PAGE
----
fingers stroked the black beaded necklace I was wearing. “It is
only that they offered me more than you; you understand.”

At the entrance to the alley, three men appeared,
and as they walked toward me, everything inside me went wild. My
shaking hands twisted in the folds of my red dress. The men before
me were wearing plain brown clothing, nothing remarkable, but it
was the rings they all wore on their right hands that relayed their
identities.

“At last we find you, Ma belle,” one of the men said
in a thick accent.

“Willy?” I pressed against him, my voice sounding
small, frightened.

His hands tightened on my shoulders for a moment
before he released me, stepping toward the very men I had been
hunting for two years ever since they murdered the man I was going
to marry.

“My payment,” Willy demanded, holding his hand out
to the evident leader of the men.

“Ah, yes, your payment, Lieutenant Standen.” The
leader snapped his fingers, and the man to his right pulled a
pistol so fast that Willy had no chance of escape. As he fired, I
dropped down, covering my ears with my hands. Willy stumbled back
clutching his chest before dropping like a fallen tree. Willy was a
fool to believe that those men would be fair. I stayed cowering on
the ground until the leader stomped toward me and grabbed my arm.
My eyes rose to his. He smirked.

“You do not much resemble your mother, Ma belle,”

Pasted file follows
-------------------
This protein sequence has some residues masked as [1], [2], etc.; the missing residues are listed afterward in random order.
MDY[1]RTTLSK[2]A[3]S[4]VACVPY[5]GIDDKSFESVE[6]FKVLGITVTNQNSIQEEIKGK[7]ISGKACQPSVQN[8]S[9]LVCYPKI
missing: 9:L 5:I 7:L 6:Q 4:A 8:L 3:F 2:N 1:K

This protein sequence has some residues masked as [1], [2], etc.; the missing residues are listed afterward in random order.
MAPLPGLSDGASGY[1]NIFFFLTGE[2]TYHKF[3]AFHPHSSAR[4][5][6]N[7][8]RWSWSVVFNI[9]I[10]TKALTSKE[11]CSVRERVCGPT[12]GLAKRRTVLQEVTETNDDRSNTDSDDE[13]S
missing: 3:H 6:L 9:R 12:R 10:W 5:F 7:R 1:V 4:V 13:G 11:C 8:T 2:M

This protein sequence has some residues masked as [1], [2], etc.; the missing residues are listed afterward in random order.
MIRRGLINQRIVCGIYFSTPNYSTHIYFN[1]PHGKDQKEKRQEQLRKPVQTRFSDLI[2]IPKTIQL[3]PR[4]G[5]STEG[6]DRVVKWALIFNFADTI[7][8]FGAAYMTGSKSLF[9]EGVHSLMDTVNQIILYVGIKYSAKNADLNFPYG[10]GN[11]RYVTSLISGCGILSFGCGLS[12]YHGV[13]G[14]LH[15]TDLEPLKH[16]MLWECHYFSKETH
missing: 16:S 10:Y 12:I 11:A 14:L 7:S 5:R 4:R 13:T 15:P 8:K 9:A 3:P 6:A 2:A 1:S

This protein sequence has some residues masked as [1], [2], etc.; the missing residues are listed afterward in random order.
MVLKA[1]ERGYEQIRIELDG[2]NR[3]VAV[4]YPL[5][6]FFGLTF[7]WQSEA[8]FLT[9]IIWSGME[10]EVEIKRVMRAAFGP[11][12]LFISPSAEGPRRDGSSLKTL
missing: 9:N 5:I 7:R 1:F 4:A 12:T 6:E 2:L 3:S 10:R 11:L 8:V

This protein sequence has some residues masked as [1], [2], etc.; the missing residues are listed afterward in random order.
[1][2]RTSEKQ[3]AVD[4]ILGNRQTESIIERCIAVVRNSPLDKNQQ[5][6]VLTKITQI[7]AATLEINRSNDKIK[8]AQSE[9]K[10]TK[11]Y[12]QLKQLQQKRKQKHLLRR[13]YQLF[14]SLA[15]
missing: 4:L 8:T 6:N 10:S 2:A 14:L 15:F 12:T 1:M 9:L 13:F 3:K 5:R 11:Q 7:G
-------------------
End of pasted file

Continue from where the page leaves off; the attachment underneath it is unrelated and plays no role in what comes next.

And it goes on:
the greasy-haired leader remarked.

“No, I take after my father,” I replied, keeping him
talking as my hand slid beneath my skirts and gripped a handle
strapped to my leg.

“Your father?” he asked sharply. When his eyes
widened in recognition, I smiled. He turned his head to yell at his
men, but I was upon him before the words passed his lips. My arm
wrapped around his throat, and I placed the tip of my dagger
against his skin beside his eye.

He called in his native tongue for his men to halt
when they stepped forward.

“Now, you will tell me what you want with Ma belle,
or I will stick you like a pincushion.”

The man choked out a laugh. “I remember you. You
were there the night we killed that masked spy.”

Do it! End him!
Every thought was screaming for me to have my
vengeance, but the tighter I held him and thought about stabbing
him with my dagger, the more I knew I could not. I was not a
murderer.

The largest of the men pulled a pistol, and I
released the leader, shoving him toward his men. I reached into my
coiffure of hair and pulled out a small knife. I threw it with a
strong flip of my wrist. It struck its target, lodging in the big
man’s shoulder.

The second man, a wiry, foolish looking individual,
charged me, knocking me to the ground. My breath left me in a rush,
but I raised my hand with the dagger. He wrestled it away from me
and stood, placing his boot against my stomach, pinning me to the
ground. For someone appearing small, he sure held some force. The
leader came up beside him.

“Tell me your name, little spy.”

“Spy is such an ugly word,” I retorted, the boot
pushed harder against my stomach.

“What would you prefer?”

“Master investigator or skilled assassin, it makes
no odds to me,” I replied in a breathy, strained voice.

He chuckled, then laughed loud clutching his middle.
My mind was trying to work out a plan. There were only two of them,
and if I could get his boot off me...

Explosions roared in the small
alley. I threw my hands up to shield my face. There were at least
four shots fired, and as the heavy boot on my stomach fell away, I
sat up staring through the cloud of smoke to where four masked men
were standing. Their masks were all different, but their clothing